Rehan Nazir was a police officer with the City of Torrance, California. In 2007, Nazir and another officer arrested a suspected narcotics dealer based on information provided by a confidential informant; the arrestee also matched the description of a suspect wanted in a convenience store robbery. Nazir prepared two probable cause declarations for the incident, but omitted information regarding use of the confidential informant because there was independent probable cause to arrest the suspect. In October 2008, the suspect’s attorney learned of the use of the confidential informant and moved to dismiss the robbery case. The District Attorney’s Office promptly dismissed the case.
On February 2, 2009, the District Attorney’s Office notified Nazir that it had conducted an investigation of the arrest and concluded that his declarations contained false information because they failed to document the use of the confidential informant. The District Attorney’s Office considered this “Brady material” and, as a result, decided to place Nazir into its “Brady Alert System.” Nazir submitted written objections to his placement in the System, but when they were denied, the City terminated him. Nazir then sued the City, claiming his termination violated his right to equal protection of the laws.
A federal court dismissed Nazir’s equal protection claim. The Court began by reciting some basic equal protection propositions: “When analyzing an Equal Protection claim, heightened scrutiny is applied only when a restriction burdens a suspect class or a fundamental right. Without heightened scrutiny, a distinction need be only rationally related to a legitimate purpose. Termination from government employment not based on a suspect classification is not subject to heightened scrutiny, and instead, is subject only to rational basis review.”
The Court found that “the proposed class Nazir identifies – those in the System – does not constitute a suspect class under the United States Constitution. Thus, there must only be a rational basis to uphold the City’s alleged disparate treatment of such class members and those officers who have Brady materials in their files but who have not been placed into the System. There are various rational bases for such a distinction.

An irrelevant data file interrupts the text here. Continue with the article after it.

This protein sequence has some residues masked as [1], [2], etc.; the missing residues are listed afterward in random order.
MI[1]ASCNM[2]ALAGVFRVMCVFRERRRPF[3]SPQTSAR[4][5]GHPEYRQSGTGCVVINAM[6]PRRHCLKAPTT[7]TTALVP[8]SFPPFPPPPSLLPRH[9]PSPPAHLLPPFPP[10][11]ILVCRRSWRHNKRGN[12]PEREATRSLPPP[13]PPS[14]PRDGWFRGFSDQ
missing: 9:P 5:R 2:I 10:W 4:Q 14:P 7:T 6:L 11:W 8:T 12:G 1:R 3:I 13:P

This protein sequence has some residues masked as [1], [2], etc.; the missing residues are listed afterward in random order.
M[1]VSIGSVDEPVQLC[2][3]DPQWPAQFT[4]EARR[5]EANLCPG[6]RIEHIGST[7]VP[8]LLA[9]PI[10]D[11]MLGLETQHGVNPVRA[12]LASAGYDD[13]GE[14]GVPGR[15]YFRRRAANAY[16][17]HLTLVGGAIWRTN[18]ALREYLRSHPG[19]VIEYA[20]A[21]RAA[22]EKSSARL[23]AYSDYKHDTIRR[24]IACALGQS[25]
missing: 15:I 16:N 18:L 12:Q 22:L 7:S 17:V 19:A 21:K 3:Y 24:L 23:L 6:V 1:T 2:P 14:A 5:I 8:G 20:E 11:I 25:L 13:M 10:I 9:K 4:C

“First, those entered into the System have been designated by the District Attorney as officers whose reports and testimony will not be deemed a reliable basis for a prosecution. Accordingly, such officers have far less utility than those who have not been placed into the System. Among other things, those placed in the System cannot perform various departmental duties that could require that they be witnesses in criminal prosecutions.
“Second, those in the System have been subject to the investigation and review procedures. Thus, it would be rational for the City to terminate only those who have been through such procedures, and not those who, because of the presence of some Brady materials in their files, might be eligible for entry into the System, but have not been investigated.
“Third, a review of all files for Brady material may be significantly more costly and less efficient than terminating only those who have been placed in the System following an independent review. Fourth, terminating all those with Brady material in their files might disqualify too many officers, leaving the department understaffed for purposes of police work that could lead to prosecutions – a different outcome than the termination of a smaller number of officers who have been placed in the System.”
The Court concluded that “each of these is a conceivable, legitimate basis for differential treatment. Therefore, under the rational basis review standard, each suffices to justify and immunize the alleged discrimination against an Equal Protection claim.”
Nazir v. City of Torrance, 2012 WL 3562534 (C.D. Cal. 2012).